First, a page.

For the rest of the episode, find the podcast on iTunes or Stitcher, or hit the link above.

Insights gained from serving multiple generations of families

Jamie’s opportunity to work with several generations of the same family has given him a unique perspective on wealth-building over decades, not just months or years.

For him, wealth building “is not a conversation that is a three month conversation or a six month conversation… It is this process of doing the right thing, following the right principles. And then you get to see the cumulative impact.”

As you might expect, the effect of compounding is especially evident over many decades. But it’s not only the dollars that have a chance to grow.

When you have a business over several generations, “it’s not just the bricks and mortars of a business that can be passed on… but it is also what the family stands for, the lessons that they have learned.”

The true impact comes from passing on the knowledge of running a sustainable business and working toward a common goal over decades. When families are able to work together in this way — something that Jamie helps them do — they gain an advantage that many businesses lack.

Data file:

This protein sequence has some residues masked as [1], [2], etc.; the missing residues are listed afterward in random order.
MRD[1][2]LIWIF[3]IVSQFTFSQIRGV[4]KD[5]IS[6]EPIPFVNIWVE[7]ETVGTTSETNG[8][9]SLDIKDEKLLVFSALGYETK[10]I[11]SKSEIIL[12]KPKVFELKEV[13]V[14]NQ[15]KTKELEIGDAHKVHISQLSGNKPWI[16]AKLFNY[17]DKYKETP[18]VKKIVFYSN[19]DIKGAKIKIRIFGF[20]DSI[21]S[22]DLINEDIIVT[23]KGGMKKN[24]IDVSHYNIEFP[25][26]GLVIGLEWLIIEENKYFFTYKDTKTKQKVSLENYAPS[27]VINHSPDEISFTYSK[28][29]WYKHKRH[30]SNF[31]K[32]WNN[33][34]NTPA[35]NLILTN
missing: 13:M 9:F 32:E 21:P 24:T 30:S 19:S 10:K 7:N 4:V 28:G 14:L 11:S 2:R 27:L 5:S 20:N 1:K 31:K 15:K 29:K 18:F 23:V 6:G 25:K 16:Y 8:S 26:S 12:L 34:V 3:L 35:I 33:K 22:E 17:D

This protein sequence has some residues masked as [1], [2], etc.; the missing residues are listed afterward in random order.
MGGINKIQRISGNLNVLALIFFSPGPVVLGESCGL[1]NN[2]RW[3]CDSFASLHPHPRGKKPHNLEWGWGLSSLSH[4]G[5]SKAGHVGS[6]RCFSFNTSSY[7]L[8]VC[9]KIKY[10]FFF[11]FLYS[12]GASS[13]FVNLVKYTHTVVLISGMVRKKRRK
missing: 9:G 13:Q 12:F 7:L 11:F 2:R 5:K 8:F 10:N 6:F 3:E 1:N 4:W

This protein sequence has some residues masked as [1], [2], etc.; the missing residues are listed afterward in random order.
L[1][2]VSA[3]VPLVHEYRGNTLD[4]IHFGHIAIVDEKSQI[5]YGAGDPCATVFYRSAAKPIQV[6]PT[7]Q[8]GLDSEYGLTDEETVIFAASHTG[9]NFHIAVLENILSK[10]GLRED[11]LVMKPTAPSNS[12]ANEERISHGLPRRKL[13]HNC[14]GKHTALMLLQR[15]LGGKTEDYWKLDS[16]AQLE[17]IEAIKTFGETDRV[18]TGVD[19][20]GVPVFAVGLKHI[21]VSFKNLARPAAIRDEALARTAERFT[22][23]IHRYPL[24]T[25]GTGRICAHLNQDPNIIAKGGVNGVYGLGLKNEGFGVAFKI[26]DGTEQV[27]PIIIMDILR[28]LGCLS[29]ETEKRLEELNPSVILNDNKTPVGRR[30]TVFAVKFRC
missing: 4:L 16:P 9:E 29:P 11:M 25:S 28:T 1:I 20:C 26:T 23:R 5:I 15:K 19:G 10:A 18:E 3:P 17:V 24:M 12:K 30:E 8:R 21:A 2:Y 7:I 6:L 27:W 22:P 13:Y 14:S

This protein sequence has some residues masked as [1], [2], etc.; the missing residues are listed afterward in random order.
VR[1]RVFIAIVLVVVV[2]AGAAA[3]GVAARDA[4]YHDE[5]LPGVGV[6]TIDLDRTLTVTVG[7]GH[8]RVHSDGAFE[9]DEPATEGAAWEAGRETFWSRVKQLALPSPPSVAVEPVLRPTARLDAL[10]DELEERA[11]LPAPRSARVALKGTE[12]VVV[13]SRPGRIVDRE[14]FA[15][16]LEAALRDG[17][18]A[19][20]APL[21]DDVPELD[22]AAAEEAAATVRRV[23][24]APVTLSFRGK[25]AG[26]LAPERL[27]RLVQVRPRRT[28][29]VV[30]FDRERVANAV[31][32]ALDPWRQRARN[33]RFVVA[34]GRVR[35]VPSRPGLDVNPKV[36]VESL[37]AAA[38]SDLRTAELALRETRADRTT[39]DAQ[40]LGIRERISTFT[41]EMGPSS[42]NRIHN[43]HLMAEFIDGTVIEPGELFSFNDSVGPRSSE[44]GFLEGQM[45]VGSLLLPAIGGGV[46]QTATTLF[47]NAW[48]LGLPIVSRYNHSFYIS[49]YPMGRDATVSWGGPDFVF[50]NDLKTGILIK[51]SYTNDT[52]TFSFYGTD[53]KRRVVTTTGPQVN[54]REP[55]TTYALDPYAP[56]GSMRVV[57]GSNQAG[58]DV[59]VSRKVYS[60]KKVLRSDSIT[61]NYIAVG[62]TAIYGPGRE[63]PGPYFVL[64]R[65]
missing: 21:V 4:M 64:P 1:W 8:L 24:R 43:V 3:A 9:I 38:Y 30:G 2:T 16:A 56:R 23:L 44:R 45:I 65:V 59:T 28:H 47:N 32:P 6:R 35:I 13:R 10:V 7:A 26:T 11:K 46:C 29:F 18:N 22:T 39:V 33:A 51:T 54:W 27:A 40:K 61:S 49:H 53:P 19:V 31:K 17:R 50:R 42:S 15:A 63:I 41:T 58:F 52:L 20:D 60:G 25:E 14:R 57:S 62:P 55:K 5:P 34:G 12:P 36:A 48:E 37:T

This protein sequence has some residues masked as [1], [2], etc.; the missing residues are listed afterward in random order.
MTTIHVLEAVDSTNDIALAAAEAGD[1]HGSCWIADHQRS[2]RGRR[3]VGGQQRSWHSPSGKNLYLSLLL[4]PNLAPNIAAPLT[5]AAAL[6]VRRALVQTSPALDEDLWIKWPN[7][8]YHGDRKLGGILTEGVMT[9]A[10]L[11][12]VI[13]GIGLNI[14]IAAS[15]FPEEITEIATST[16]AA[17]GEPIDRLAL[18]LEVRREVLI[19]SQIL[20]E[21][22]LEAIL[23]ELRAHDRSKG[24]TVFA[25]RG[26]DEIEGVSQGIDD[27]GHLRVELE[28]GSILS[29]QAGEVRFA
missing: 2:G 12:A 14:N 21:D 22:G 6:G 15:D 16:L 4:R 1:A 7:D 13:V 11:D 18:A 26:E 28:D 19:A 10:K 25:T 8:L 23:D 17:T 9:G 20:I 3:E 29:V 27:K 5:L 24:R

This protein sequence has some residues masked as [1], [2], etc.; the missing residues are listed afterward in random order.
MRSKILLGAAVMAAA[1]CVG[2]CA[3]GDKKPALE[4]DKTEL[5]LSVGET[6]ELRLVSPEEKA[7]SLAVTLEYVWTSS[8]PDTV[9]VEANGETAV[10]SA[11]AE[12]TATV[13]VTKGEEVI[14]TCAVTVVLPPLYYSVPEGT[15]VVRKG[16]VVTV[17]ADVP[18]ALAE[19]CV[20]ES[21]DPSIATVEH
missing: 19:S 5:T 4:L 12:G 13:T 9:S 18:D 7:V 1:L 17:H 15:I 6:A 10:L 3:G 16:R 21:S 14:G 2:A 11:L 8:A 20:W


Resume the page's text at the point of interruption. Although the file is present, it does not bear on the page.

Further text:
Why success is never a finite state

When asked what has made Jamie’s practice so successful, he balks a bit at the word “success.” It’s an uncomfortable word for him because, he says, “it sometimes means that it’s a finite moment.”

Rather than feeling like there’s a point where he’s finally made it and can now coast on his own success, he feels like his firm is always continuing to grow, always just beginning to reach a new level. This perspective has made him relentlessly pursue new ways to add value for clients.

For example, he’s brought people with different skill sets and designations to the team; as long as they share the same fundamental values, different skills mean a better-rounded service for clients. He’s also found ways to create efficiencies and introduced services to help clients with valuing and running their own businesses.

And most of all, he’s done the one thing you can’t automate, or speed up, or mimic: the process of getting to know his clients, always doing his best for them, and earning their trust in the process.

Why Jamie accepts new clients by referral only

Jamie’s single-minded focus on creating value for clients means that he wants to spend as much time as possible with them — and the way he sees it, time marketing to new clients just gets in the way.